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SEC Commissioner Uyeda Comments on ESG Investment Strategies
February 3, 2023
Profile photo of contributor Jason Halper
Partner and Co-Chair | Global Litigation
Profile photo of contributor Sara Bussiere
Special Counsel | Global Litigation

Mark T. Uyeda, Commissioner at the U.S. Securities and Exchange Commission (SEC), spoke at the California ‘40 Acts Group on January 27 regarding various investment-related ESG issues.

Commissioner Uyeda offered his view that “ESG investing is complicated by three factors. First, the inability to objectively define ‘ESG’ or any of its components.” As support for this concept, Commissioner Uyeda pointed to the, at-times, low correlation in ESG scores given to the same companies by different ESG ratings providers. The “impracticality of a universal ‘ESG’ definition,” according to Commissioner Uyeda, “creates the potential for abuses that can drive assets to particular companies based on social or political agendas.”

The second factor cited by the Commissioner is “the temptation to place the regulators’ fingers on the scale in favor of specific ESG goals or objectives.” Commissioner Uyeda cited the Department of Labor’s (DOL) newly finalized rule on ESG investing as an example. The rule, which became effective on January 30, has been challenged by twenty-five Republican state attorneys general in Texas federal court. According to Commissioner Uyeda, there is a divergence between the final text of the rule – which he characterizes as providing “that an ERISA fiduciary’s investment decision must be based on factors that the fiduciary reasonably determines are relevant to a risk and return analysis” – and the DOL’s accompanying press release, which stated that the rule “remove[s] barriers to considering [ESG] factors in plan investments” and eliminates unnecessary restrictions on plan fiduciaries’ “ability to weigh [ESG] factors when choosing investments, even when those factors would benefit plan participants financially.” The Commissioner questioned the need for any ESG-specific rulemaking by the SEC given “existing requirements under the federal securities laws to disclose accurate information about how client assets are invested” and the ability of the SEC under current rules to pursue greenwashing claims.

Finally, Commissioner Uyeda cited “the desire of certain asset managers to use client assets to pursue ESG-related goals without obtaining a mandate from clients.” He cited a report from the minority staff of the U.S. Senate Banking Committee commenting on the investment stewardship activities of the three largest asset managers, and raised a concern about passive investment managers reporting on Schedule 13G notwithstanding that investment stewardship could be viewed as inconsistent with passive investing.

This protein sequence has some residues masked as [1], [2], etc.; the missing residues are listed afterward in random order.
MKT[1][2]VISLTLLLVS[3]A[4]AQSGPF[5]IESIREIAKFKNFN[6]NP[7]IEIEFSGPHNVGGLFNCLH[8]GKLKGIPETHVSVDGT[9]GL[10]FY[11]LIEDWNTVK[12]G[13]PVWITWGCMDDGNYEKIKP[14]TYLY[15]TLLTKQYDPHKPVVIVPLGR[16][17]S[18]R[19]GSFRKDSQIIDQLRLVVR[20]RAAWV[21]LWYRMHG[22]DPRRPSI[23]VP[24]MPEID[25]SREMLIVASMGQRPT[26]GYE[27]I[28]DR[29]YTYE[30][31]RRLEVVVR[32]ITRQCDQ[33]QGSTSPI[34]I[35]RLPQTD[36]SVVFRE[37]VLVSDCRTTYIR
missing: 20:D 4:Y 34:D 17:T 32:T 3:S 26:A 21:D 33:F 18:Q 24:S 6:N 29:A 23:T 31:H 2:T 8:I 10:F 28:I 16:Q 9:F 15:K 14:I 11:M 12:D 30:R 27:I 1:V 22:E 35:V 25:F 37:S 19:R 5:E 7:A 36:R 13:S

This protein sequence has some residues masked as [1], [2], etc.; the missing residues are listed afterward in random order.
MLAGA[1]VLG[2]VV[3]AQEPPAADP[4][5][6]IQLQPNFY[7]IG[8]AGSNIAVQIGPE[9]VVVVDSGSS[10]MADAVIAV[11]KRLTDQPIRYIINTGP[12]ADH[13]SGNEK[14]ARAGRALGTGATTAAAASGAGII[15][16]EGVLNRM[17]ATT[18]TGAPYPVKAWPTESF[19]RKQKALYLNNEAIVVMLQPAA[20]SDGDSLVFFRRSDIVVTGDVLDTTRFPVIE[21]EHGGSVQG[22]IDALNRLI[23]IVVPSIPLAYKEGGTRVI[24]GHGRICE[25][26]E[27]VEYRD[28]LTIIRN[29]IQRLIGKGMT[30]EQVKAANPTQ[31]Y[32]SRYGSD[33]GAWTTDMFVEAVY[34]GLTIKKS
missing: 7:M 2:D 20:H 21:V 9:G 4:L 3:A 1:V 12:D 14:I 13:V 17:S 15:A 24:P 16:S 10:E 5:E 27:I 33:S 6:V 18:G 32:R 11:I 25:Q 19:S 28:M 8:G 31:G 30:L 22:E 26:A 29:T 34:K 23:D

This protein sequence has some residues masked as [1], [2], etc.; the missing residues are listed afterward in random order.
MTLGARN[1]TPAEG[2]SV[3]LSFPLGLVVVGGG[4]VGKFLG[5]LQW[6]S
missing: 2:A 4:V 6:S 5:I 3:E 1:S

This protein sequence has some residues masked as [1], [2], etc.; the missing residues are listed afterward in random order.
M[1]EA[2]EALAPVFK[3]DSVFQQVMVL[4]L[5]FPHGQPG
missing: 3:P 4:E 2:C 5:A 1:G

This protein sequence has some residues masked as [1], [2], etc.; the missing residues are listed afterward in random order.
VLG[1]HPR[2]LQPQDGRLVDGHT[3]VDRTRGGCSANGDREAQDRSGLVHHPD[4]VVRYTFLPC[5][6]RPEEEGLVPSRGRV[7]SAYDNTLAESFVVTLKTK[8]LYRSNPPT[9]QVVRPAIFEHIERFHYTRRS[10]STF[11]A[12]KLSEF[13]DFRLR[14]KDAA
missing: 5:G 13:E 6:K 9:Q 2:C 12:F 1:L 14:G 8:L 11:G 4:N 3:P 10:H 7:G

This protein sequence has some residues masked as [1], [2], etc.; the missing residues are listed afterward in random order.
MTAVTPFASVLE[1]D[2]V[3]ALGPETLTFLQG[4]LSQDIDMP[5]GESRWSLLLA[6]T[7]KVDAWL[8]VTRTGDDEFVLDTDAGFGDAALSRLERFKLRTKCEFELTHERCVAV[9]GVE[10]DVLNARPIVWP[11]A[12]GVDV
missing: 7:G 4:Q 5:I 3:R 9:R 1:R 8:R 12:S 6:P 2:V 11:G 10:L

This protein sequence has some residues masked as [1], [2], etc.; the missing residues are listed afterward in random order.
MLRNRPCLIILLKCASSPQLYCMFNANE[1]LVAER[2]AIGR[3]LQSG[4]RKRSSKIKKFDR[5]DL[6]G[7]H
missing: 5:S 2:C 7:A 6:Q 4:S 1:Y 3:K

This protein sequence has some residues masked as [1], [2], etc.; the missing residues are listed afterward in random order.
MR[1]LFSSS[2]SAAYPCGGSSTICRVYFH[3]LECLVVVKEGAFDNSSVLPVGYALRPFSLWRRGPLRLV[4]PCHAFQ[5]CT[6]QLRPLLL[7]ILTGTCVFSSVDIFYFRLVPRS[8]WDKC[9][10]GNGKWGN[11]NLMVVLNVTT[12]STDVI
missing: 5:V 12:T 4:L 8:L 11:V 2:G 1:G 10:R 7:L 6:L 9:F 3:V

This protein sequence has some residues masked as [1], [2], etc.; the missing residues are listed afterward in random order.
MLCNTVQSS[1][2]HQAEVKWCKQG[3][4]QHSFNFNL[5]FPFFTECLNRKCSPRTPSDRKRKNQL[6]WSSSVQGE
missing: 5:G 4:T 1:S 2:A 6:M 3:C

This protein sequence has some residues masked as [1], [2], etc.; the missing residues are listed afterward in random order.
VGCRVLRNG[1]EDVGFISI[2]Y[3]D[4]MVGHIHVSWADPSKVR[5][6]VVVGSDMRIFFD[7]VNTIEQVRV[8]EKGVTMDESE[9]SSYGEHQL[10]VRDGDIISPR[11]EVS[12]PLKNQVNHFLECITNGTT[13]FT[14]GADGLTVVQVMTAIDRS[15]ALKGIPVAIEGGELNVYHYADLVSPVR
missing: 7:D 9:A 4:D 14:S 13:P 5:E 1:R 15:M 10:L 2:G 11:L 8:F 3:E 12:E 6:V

Taking the Temperature: Commissioner Uyeda’s speech touched on many topics that frequently come up when there is a discussion about an asset managers’ consideration of climate and other ESG issues in investment decision-making and proxy voting activity. In our view, from the perspective of financial institutions, these issues are best addressed through good governance and thorough disclosure consistent with applicable regulatory guidance. For instance, we have commented on difficulties involved in making sense of the ESG ratings landscape, including in part because of the type of concerns identified by the Commissioner. But to us the answer lies in greater granularity and disclosure because the divergence of approaches is reflective of: (1) the wide range of information to consider regarding a company’s ESG profile; (2) the lack of consensus on how to assess that information; and (3) divergent views on what constitutes “good” and “beneficial” in the broader ESG market. By offering greater transparency regarding the inputs to their rankings and how those inputs are assessed and weighed, ESG ratings providers can offer consumers of that information a basis to make informed decisions as to how to effectively utilize the ratings. Nonetheless, we anticipate continued regulatory initiatives and, in the U.S., politically-driven activity until a consensus emerges on an approach to ESG ratings. Commissioner Uyeda also commented on whether passive investment management is inconsistent with exercising stewardship principles in proxy voting. That issue was highlighted in connection with Vanguard’s withdrawal from the Net Zero Asset Managers Initiative, where it cited as a reason its goal of providing clarity “about the role of index funds and about how we think about material risks, including climate-related risks,” as we previously reported. Because passive investment strategies represent a large percentage of global assets under management, there would be significant implications for overall shareholder-company engagement if such managers were not able to engage with companies on climate and other potentially material issues.

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